It looks like a high school in Naples, Fla., is taking a really cool approach to teaching job skills and personal finance savvy to students: opening an in-school credit union branch.
From the Naples Daily News:
Math teacher Nancy DeFurio asked Suncoast to start a Naples student branch after seeing something similar in New York. She wanted students to have the opportunity to learn and understand finance.
"The real benefit for them will be when they're adults," she said. "They'll learn you shouldn't spend more than you make."
Already, other Collier schools have told Estevez they're interested in opening their own student branches.
"Most students have no idea what a bank account is or a debit card," Estevez said. He said the financial experience is invaluable for them.
Students and staff can open an account free of charge. There are no transaction fees. Suncoast will automatically deposit $5 into the accounts of the first 50 people who sign up at the Naples High branch.
Senior Rebecca Dutes said that's why she signed up for the credit union.
"I don't want to deal with fees like Bank of America," she said. Rebecca has already made four deposits into her account.
Turns out the Naples High School program isn't unique. The Credit Union National Association lists contact information for 250 credit unions across the country that offer similar programs for schools.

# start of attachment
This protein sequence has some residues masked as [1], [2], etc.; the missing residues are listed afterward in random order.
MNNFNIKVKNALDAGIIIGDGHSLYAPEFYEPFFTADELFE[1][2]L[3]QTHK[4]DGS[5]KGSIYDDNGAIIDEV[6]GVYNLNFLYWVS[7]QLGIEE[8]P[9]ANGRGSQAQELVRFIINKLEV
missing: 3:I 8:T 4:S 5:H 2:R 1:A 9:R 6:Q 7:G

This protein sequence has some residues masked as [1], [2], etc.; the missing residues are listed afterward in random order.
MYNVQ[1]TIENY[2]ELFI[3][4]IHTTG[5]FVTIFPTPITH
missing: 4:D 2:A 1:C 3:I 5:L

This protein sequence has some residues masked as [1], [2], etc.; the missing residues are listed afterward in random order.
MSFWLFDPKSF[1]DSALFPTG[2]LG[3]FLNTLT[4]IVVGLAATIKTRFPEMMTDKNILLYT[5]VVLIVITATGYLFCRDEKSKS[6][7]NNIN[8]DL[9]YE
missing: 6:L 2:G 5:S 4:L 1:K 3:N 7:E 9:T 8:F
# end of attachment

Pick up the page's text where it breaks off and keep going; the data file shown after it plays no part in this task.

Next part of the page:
Programs like this are exactly the kind of thing that makes financial reporters love credit unions. Here you've got a way to offer low-risk, low-cost banking services to students while teaching them how to be savvy consumers of financial services later on. And you're getting the students who actually run the branch started on a potential career path in financial services as well. Those benefits set these programs apart from the type of school district marketing deal I wrote about a few weeks ago, which sells banking services to kids and parents through some kind of school district endorsement deal.
As nonprofit, member-owned institutions, I think credit unions probably have an easier time than for-profit banks in selling this type of program to schools and parents. But I'd actually like to see responsible banks get into the act, too, offering similar programs in places the credit unions haven't reached yet.
In fact, as a former high school teacher, I think this is a great template for private/public partnerships for all kinds of different services. Properly supervised, it seems to be a win-win: Companies add young customers and, possibly, profits, and kids get valuable job skills and real-world lessons on the art of being a discerning consumer. In my experience, schools are far too heavy on theoretical instruction and too short on providing opportunities to get real-world experience. Such partnership seem to be a smart way to address that.
What do you think? Are student-run banking services a smart idea? What other industries do you think would partner well with schools to provide these sorts of programs?